Macro actions you can take:

  • If an office of the PMO exists, funnel your input and observations to that function
  • If no office of the PMO exists, run your personal projects in such a manner that they could be copied for a new team-member—this will lead to you becoming the gold standard
  • Referring to point #2 where we said “back up suggestions with data”—we have found that the most compelling data can be communicated in under 3 minutes. 
  • For example, Gantt charts showing the bottlenecks in several projects will visually bring this issue to life and demonstrate where the points of friction seem to repeat, making it 100% clear to those who aren’t fully immersed in the project details. 
  1. Show your teammates’ work and give them the credit  

If you’re using state-of-the art CS tools, you should be able to provide visibility for your management team into each team member's contributions to your customers’ success. Being able to show off how impactful your onboarding team members are will highlight the productivity of your colleagues as well as reveal to management that you value teamwork. 

Micro actions you can take:

  • Look like a leader by acting like a leader.
  • As a PM, you are the representative of your company in the client-facing onboarding phase and the lead for your team
  • When possible, take the heat off your team, and serve as a cover for them.
  • Leaders point to their teams accomplishments.
  • Consistently behaving like a leader will make you a natural choice if opportunity presents itself for advancement within the company.

Macro actions you can take:

  • As you start to notice the accomplishments within your own team, you will start to notice the stars across your organization.
  • Make connections with those whom you see going above and beyond in the interest of the company.
  • Be an “inside expert” on what is working and what is not as far as team goes.
  1. Leverage audit trails to ‘show your work’

Remember that math teacher who refused to accept the test answer as correct if you couldn’t “show your work?”  Well, moving up into leadership roles is no different—you have to base strategy on verifiable facts, not hunches.  

With an onboarding tool that provides an immutable record of every single implementation project your firm has managed, you can help your company learn from mistakes, streamline the process, and get better with each new client. Furthermore, your clients can provide feedback throughout the entire SaaS implementation process. 

Micro actions you can take:

  • Create an auditable trail for your projects.
  • In a worst case scenario of reps and warranties, your company (and their legal teams) will be thankful for your meticulous documentation. Consider a tool like Baton for out-of-the-box audit trails so that this meticulous documentation takes no extra time out of your workday.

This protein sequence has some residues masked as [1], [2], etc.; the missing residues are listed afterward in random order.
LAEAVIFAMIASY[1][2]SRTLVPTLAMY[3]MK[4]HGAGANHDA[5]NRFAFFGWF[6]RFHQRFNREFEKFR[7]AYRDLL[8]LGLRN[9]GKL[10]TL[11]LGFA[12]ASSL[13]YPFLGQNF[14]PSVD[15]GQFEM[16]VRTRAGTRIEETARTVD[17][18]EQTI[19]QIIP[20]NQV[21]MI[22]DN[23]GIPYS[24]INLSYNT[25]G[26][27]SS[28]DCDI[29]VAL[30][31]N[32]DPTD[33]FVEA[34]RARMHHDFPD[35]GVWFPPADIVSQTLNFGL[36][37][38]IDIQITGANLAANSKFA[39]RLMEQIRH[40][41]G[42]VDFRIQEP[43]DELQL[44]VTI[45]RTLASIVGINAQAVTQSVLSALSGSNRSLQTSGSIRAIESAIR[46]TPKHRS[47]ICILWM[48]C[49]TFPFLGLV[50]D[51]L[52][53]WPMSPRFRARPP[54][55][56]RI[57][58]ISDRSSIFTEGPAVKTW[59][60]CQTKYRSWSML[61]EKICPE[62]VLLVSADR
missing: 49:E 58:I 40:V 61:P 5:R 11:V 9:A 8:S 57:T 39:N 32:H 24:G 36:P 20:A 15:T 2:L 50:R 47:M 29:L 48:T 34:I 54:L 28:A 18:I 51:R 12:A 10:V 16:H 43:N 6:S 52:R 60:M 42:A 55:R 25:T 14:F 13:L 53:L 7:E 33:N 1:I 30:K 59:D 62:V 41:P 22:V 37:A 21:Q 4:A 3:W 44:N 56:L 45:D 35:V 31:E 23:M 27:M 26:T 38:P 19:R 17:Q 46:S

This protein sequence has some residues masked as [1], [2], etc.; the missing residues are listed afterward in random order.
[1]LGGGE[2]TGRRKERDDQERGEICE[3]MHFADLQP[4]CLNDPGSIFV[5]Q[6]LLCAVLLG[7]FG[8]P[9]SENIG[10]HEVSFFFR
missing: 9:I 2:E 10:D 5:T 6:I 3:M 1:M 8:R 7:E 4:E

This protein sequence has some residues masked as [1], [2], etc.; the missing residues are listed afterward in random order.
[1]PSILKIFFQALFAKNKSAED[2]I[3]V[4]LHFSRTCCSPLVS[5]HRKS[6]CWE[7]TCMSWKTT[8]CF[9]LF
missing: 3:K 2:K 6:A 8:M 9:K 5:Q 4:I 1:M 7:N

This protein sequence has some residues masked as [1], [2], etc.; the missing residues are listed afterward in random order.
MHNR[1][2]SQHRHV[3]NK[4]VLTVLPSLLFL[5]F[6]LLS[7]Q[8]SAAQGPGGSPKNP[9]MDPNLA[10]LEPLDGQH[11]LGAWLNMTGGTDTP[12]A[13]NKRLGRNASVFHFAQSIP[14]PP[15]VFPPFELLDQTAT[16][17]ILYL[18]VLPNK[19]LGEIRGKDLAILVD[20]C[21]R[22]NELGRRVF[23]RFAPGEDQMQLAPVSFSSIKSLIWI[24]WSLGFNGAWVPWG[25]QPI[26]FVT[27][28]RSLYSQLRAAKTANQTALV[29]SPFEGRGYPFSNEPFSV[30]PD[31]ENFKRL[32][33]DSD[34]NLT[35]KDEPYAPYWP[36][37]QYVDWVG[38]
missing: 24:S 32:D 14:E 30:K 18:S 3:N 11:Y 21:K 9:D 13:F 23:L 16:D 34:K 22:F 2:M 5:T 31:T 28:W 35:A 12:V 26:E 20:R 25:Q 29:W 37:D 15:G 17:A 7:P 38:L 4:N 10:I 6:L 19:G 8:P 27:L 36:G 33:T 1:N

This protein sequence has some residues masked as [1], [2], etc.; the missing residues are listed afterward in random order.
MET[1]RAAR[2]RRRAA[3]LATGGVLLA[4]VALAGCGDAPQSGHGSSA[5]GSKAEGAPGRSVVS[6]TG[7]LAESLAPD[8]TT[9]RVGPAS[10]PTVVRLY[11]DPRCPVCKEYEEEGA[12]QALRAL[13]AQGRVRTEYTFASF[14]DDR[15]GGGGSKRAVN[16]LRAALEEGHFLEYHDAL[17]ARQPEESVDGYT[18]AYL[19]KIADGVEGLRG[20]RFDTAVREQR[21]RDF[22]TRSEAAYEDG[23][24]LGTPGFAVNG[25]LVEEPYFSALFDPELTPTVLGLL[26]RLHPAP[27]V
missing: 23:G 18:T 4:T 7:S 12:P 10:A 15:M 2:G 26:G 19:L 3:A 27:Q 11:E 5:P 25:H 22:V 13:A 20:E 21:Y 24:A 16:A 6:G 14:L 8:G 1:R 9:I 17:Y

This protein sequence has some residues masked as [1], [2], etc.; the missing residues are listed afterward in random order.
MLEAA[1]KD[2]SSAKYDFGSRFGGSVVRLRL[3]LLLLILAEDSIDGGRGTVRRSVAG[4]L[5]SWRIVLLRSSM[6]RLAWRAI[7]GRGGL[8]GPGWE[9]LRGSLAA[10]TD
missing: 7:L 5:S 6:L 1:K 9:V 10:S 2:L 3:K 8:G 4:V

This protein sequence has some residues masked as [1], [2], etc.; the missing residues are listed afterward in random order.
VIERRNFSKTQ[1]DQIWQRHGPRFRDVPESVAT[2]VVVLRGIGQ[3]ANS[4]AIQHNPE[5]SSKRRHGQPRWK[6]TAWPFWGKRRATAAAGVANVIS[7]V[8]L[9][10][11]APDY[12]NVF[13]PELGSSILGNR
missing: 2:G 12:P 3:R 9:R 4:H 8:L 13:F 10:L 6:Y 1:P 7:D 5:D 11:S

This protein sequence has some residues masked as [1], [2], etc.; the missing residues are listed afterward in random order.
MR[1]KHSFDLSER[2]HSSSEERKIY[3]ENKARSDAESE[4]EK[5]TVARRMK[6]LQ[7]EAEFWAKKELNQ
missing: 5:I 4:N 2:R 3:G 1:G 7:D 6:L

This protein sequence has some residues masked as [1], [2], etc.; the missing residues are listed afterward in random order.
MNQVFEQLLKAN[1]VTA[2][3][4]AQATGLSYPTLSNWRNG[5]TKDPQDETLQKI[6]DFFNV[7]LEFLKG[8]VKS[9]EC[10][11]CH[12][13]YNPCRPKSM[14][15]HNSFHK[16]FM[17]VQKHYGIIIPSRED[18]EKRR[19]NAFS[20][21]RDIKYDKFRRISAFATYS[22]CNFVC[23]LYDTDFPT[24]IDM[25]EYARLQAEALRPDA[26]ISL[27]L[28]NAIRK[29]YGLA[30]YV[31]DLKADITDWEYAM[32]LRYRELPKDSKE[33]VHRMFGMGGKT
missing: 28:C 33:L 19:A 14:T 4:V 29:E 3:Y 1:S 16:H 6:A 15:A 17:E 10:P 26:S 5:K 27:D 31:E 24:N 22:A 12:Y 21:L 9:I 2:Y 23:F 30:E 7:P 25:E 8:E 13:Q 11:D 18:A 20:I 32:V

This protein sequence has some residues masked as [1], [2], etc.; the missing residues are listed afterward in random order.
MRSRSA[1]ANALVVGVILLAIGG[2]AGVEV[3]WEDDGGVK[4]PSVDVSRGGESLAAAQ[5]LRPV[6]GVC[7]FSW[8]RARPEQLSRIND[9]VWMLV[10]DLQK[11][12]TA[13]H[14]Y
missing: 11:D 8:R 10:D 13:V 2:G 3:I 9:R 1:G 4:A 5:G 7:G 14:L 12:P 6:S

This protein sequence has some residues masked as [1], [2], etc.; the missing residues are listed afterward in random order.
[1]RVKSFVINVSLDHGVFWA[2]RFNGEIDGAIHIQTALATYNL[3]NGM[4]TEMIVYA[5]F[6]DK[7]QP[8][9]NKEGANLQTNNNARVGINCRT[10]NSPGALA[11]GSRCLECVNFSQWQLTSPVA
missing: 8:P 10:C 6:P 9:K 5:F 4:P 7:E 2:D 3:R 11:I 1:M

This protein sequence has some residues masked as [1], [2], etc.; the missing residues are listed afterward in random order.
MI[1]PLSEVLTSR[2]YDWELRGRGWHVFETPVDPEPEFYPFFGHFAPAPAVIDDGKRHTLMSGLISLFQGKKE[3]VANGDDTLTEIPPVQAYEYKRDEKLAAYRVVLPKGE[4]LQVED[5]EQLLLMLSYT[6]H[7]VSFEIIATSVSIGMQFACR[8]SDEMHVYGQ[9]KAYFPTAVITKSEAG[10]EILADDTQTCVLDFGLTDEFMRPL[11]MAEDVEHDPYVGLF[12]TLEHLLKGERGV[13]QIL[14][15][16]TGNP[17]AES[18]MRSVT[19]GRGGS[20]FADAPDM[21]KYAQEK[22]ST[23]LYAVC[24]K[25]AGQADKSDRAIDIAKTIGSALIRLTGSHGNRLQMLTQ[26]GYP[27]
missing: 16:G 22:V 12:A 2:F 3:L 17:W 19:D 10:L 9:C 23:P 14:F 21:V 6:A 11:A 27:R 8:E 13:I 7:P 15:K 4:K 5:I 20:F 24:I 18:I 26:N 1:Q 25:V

• In a best case scenario, your projects will be used as the best-in-class example because they will be easy to understand for someone coming to the project from outside the project.

Macro actions you can take:

  • Show that you are ready to grow into the next set of responsibilities precisely because of your meticulous documentation and planning—someone can pick up today with no lag time, this means you are ready for larger and greater things.
  1. Make your boss’s job easier 

Modern onboarding management tools allow your boss to paint a picture for C-level management of how efficient their CS team has become. Our recommendation is to employ these modern implementation tools to find new ways for the entire CS team to rapidly improve.  

Micro actions you can take:

  • Deliver on time and within budget.
  • Offer positive inputs to the office of the PMO. 
  • Be the least of their problems while always offering a best-in-class example.
  • Voice that you believe in the company and are ready to contribute more.

Macro actions you can take:

  • In points #1 and #2, we suggested noticing trends and wrapping them up into crisp presentations. We also suggest showing these to your manager first and always volunteering to participate in the presentation to add color commentary. 
  1. Use your experience to mitigate risk 

Remember that today’s SaaS customers have a lot of competitive options to pick from, so the SaaS vendor who shows up with a plan revealing depth of experience also demonstrates a tendency towards greater competence. And being the face of such competence has rewards as well.  

Micro actions you can take:

  • Your experience as a team-member who has participated in other implementations of your product is invaluable to your customer. Feel free to share some battle stories of what you have seen crop up as issues/risks during other engagements in order to mitigate them in this engagement.
  • Log and manage risk—remember that mentioning risk before the risk occurs is not a burden to the customer, it’s the gift of your experience and knowledge in deploying your specific technology. 
  • Propose tactics to mitigate risks as soon as you detect them and consider the customer a partner in risk mitigation. 

Macro actions you can take:

  • Run lessons learned across projects so that the institutional knowledge can be shared across the portfolio. This is more important now than ever with a distributed team.
  • The best organizations iterate these lessons learned into their deployment templates. A product like Baton allows teams to quickly and easily update three-dimensional templates to be used across the portfolio.

The bottom line

To grow your career in CS, you need to employ the industry's best new technologies.  

At Baton, we’re seeing our users advance up the company ladder—telling us that by using Baton to add efficiencies, scale faster, cut costs, accelerate revenue and speed time-to-value, they were able to demonstrate their leadership abilities to their company’s top management. 

And speaking of demonstrations, you can try Baton for free. It may be the best career move you’ll ever make.